Shirking and Economic Growth
The problem of communal property also extends to work incentives. If the fruits of individual labor are not captured by the worker as private property but instead are assigned to the community for distribution among its citizens according to criteria unrelated to productivity, voluntary work efforts will decline. Each worker will have an incentive to shirk, to stand aside and to let others work. Practicing the motto “from each according to his ability, to each according to his need” will result in a smaller economic pie. While such practice often is motivated by the desire for a more equally divided pie, experience shows that even this goal is unlikely to be realized.
That private rights to the fruits of a person’s labor is a powerful incentive to be productive is dramatically evident in the Soviet Union. New York Times’ Hedrick Smith, one-time resident and keen observer of Russian life, reports that in the Soviet Union families living on collective farms are permitted to cultivate a small plot of land for their private benefit. It should be no surprise to learn that the farmers husband their private plots much more carefully than the collective plots. Confirming evidence of this can be inferred from Soviet data which report that in 1973, private plots, which represented only 1 percent of the farmland, produced 27 percent of the nation’s total agricultural product. (See end note 5)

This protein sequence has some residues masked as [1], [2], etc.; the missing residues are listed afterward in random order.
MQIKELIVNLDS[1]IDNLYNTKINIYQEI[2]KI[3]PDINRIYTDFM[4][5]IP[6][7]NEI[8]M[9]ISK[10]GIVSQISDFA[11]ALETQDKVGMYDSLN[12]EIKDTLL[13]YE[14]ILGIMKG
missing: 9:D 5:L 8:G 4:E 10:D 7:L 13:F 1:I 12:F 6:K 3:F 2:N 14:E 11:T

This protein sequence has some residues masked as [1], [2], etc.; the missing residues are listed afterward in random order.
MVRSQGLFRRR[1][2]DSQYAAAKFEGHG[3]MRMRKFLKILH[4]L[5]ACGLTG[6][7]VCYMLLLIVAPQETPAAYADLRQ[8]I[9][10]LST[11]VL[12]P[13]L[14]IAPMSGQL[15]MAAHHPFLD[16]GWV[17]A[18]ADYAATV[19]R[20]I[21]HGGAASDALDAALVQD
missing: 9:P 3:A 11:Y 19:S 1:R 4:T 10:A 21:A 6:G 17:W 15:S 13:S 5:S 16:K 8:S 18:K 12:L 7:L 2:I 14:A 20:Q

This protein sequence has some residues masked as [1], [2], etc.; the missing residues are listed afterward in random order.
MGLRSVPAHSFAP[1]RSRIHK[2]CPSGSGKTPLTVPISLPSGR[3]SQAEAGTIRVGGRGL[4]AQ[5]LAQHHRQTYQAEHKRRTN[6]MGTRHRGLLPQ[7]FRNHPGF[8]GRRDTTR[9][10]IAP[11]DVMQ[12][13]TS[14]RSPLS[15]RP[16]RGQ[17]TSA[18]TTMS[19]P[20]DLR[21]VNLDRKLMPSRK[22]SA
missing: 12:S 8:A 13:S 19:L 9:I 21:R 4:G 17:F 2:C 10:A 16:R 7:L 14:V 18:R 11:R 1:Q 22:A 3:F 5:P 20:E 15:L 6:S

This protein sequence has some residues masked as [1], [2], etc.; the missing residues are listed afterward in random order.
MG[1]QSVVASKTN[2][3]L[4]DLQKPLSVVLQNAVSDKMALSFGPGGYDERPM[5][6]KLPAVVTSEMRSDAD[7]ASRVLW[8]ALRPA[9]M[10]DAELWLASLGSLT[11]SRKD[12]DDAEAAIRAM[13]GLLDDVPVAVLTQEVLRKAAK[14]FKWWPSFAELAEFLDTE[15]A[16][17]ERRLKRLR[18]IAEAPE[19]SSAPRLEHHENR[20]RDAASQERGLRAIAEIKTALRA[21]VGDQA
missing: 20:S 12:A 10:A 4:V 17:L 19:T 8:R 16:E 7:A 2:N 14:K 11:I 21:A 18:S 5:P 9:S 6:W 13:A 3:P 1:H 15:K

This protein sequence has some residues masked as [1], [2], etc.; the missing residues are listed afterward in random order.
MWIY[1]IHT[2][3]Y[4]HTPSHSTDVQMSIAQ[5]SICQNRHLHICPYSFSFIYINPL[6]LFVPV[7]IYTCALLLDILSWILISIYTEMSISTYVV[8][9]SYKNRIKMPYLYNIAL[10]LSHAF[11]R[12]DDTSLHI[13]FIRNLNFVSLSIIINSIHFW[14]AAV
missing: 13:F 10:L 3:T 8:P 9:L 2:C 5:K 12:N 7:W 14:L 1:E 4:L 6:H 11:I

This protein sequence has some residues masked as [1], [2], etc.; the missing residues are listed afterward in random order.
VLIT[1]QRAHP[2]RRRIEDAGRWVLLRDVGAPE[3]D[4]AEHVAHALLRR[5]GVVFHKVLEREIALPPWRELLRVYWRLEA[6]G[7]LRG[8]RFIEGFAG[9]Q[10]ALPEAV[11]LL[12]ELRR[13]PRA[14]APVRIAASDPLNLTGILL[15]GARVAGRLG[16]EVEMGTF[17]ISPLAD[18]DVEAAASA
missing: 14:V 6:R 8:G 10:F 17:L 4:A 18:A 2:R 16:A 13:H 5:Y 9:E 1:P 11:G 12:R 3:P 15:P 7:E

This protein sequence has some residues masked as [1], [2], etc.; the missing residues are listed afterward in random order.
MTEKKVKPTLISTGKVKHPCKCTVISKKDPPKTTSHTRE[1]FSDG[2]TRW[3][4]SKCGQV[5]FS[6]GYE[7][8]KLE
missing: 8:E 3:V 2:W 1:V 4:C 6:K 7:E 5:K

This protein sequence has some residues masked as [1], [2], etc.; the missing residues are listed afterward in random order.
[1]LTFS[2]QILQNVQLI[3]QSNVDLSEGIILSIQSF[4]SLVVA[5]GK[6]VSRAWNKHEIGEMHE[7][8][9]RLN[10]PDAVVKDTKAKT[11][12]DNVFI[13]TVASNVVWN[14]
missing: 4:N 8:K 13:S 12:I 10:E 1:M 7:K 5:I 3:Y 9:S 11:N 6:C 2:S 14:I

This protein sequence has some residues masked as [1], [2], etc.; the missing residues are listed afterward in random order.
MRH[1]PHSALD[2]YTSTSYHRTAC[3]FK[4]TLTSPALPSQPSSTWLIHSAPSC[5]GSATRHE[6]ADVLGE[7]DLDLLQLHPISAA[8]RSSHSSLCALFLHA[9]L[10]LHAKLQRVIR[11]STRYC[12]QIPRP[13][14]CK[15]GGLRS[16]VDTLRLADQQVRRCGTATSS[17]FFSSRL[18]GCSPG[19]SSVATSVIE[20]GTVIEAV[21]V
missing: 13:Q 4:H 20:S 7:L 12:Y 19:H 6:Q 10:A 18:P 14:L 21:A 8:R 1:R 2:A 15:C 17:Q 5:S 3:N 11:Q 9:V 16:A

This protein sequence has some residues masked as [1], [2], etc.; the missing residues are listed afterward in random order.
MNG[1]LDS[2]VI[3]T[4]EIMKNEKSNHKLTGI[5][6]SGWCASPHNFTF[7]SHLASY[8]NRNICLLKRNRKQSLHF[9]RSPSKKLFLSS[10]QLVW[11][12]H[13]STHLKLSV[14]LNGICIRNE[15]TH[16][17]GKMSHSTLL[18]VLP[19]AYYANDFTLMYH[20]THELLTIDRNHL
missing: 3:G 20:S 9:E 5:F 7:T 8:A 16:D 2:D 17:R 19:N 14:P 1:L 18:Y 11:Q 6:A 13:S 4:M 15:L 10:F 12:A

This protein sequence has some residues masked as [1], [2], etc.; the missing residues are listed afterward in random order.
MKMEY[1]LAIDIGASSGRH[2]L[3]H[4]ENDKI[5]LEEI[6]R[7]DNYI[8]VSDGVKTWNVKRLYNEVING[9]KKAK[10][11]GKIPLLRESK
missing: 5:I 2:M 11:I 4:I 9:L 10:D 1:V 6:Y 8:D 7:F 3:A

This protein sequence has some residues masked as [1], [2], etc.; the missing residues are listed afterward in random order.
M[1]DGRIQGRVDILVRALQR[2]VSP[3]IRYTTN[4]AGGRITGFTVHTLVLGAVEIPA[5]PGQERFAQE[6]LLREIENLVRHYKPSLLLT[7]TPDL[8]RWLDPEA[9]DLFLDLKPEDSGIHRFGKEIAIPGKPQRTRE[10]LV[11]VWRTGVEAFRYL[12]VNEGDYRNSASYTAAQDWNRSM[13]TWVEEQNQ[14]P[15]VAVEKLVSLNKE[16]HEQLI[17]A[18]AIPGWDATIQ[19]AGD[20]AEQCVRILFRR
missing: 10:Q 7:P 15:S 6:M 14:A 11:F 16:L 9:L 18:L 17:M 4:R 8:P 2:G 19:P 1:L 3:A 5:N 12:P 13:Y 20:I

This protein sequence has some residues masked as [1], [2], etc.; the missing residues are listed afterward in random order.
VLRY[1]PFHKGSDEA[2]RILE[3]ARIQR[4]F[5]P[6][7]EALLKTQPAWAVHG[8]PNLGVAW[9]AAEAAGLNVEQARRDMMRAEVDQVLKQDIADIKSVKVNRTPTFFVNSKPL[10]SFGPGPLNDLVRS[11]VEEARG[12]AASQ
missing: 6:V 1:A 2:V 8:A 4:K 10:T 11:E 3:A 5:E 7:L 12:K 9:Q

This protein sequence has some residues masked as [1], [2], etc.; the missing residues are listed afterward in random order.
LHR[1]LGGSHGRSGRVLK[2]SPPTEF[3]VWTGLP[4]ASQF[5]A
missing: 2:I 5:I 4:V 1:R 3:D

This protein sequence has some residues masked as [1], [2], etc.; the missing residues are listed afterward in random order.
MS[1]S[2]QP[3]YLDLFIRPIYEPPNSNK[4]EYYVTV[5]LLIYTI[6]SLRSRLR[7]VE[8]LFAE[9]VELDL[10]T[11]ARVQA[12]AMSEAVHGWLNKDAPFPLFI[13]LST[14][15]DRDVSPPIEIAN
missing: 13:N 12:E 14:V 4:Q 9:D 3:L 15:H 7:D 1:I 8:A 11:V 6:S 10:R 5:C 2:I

In a broader context, many historians view the emergence of the institution of private property rights in Europe during the Middle Ages as an important factor in the rise of the western world and its escape from perpetual poverty and famine. (See end note 6) Of course, the structure of property rights continues to be an important determinant of economic growth. The structure of property rights is always changing, sometimes dramatically through war and revolution, but more often it is a slow and gradual process. Stability in property rights and consistent enforcement of these rights are important ingredients in a healthy economy. If the structure changes too frequently or capriciously, this reduces our ability to forecast the future and inhibits our willingness to invest because of greater uncertainty about recovering our investment and capturing the benefits from the investment. Because economic growth depends critically on a sustained flow of investment in new capital goods, permanence and stability in the structure of property rights are essential to economic growth and prosperity.